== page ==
Wednesday, November 30, 2016

Course Materials and First Week Assignments

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Download and read the Syllabus (or at right) for complete details about the course, assignments, pedagogical approach, course rules, and grading methods. You should bring the Syllabus with you to every class. Review the Course Evaluation Information (or at right) for details on your graded written and oral projects.

Changes to Class Schedule: No class on Monday, January 16 for Martin Luther King Day 

Technology and Class Conduct: 
 
• Use of laptops is prohibited.
  • You may bring a bookreader, iPad, phone, or similar device solely for reading assigned cases, statutes, rules, and texts, rather than printing out all the cases. You may not take notes on the device. 
   • You must be in class on time, unless I have previously given you permission to come late. You may not enter the room once class has begun, unless I have given you permission to come late. Once class has begun, you must remain in your seat, unless I have given you permission to leave during class. In all cases, permission will be freely given when appropriate.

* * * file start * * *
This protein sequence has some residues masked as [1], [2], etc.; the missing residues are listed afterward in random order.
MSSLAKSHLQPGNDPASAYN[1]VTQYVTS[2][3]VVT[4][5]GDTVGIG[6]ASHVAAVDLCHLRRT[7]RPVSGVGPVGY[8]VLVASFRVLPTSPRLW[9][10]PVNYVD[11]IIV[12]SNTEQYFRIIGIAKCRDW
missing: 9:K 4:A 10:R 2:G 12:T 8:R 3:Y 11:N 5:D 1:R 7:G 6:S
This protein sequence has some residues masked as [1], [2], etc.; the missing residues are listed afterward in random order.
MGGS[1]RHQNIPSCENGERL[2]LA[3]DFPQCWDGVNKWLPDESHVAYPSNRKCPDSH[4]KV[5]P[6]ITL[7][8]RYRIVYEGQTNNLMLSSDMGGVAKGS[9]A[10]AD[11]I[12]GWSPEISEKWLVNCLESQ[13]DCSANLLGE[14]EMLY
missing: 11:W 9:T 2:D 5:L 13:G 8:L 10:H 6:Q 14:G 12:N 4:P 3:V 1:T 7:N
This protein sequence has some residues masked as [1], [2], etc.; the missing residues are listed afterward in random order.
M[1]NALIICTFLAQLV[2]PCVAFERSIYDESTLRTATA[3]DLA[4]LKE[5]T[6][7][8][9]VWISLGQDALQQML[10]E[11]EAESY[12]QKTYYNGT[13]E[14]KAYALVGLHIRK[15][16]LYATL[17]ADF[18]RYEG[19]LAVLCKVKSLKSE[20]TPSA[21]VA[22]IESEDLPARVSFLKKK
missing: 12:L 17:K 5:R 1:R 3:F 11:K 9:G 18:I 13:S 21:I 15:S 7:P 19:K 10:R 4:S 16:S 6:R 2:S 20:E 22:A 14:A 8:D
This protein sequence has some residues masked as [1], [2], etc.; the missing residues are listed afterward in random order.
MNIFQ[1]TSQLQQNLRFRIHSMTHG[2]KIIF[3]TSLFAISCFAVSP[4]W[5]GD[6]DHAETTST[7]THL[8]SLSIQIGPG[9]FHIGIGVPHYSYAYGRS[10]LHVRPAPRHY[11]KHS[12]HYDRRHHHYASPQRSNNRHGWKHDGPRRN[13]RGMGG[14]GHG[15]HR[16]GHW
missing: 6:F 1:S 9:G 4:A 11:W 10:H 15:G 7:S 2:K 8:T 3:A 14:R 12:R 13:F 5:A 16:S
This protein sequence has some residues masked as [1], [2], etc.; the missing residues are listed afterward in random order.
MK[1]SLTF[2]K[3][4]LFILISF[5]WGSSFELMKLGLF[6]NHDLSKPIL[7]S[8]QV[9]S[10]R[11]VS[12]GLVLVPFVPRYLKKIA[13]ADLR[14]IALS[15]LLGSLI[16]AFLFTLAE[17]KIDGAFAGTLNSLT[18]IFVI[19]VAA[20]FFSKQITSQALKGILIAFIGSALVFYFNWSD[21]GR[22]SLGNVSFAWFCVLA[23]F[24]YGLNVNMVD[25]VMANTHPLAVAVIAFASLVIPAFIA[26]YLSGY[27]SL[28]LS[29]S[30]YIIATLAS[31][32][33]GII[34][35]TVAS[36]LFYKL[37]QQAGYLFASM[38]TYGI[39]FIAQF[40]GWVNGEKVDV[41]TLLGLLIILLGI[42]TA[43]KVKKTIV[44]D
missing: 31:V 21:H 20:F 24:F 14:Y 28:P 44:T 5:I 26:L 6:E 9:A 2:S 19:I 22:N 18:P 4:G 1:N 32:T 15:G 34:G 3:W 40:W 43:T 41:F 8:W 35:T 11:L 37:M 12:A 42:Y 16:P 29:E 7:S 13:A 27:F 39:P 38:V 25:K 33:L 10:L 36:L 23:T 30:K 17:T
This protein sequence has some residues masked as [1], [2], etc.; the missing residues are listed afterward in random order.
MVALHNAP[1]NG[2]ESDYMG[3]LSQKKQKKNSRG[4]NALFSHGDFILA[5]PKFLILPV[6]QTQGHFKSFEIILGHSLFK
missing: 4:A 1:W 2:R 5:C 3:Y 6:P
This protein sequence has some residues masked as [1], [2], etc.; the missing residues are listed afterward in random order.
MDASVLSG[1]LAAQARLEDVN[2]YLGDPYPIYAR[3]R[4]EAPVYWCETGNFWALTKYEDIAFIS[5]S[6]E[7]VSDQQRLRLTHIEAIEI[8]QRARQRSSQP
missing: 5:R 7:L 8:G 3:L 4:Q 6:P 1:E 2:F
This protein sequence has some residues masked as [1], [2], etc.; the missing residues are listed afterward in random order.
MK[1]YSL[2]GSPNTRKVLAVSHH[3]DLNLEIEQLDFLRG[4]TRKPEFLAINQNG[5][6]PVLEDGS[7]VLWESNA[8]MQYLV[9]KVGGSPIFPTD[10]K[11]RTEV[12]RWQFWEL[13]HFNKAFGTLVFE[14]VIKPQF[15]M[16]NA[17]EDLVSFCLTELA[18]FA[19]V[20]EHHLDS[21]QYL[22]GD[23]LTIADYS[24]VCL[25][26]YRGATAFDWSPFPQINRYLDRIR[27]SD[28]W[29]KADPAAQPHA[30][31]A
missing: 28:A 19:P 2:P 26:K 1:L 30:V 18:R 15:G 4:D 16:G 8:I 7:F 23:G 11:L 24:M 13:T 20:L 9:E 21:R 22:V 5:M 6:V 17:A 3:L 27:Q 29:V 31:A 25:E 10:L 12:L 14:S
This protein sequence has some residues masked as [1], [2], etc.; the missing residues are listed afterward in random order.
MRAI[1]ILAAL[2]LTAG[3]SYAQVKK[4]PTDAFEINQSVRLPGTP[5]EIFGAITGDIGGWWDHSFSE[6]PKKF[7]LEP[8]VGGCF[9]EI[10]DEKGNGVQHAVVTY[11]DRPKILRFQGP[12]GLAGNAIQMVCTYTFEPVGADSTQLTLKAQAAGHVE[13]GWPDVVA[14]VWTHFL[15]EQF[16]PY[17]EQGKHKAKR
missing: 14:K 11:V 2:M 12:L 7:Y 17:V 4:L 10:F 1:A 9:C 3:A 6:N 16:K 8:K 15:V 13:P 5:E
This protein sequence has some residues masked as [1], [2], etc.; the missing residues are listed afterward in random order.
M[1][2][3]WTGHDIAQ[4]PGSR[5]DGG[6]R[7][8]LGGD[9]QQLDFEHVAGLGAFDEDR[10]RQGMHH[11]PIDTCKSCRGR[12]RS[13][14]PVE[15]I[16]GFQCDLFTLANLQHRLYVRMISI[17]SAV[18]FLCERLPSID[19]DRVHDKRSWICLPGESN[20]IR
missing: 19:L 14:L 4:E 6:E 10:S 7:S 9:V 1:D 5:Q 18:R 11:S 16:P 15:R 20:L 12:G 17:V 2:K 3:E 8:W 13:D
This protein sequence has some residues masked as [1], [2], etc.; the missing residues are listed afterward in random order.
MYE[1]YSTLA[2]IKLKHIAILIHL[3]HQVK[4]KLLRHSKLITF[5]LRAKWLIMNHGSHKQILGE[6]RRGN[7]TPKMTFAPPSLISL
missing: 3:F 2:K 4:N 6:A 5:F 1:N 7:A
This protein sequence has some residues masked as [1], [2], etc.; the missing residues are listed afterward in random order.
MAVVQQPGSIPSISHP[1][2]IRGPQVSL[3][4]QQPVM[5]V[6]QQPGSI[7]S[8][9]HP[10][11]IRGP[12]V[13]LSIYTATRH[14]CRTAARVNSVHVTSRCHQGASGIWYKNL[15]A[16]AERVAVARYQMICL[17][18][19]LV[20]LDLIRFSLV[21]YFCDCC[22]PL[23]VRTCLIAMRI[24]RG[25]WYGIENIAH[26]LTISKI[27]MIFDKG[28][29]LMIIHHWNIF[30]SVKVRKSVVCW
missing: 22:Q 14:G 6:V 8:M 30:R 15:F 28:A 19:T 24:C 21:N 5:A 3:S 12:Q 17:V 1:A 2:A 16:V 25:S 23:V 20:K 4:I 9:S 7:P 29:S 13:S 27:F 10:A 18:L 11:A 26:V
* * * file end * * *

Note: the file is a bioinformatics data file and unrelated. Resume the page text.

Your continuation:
Panels: Details in the syllabus and the prior post. Panel I will be up when we begin discussing Elements of a Claim in the last third of the first class.

Required Course Materials: 
Text:
 1) Howard M. Wasserman, Understanding Civil Rights Litigation (LexisNexis 2013)
     Appendix A: Constitution of the United States
     Appendix B: United States Code and Federal Rules of Civil Procedure (selected provisions)
Materials:
   1) Individual cases, unedited. You are responsible for downloading these; you can find them on Westlaw, Lexis, Oyez Project, Justia, or any other online source.
   2) Edited articles and other materials posted to the Blog, to be downloaded and brought to class

Assignments for the first day of class, Monday, January 9:

Introduction/Historical Context            
   Provisions:
      U.S. Const. amend. XIII, XIV
   Commentary:
      Understanding Ch. 1

Elements of Civil Rights Claims
Introduction
   Commentary: Understanding § 2.01

 “Under Color of Law” and State Action (first part)
   Provisions:
      42 U.S.C. § 1983
      18 U.S.C. § 242
   Cases:
      Monroe v. Pape, 365 U.S. 167 (1961) (do not read Part III of Majority)
   Commentary: Understanding §§ 2.02, 2.03[1], 2.03 [2]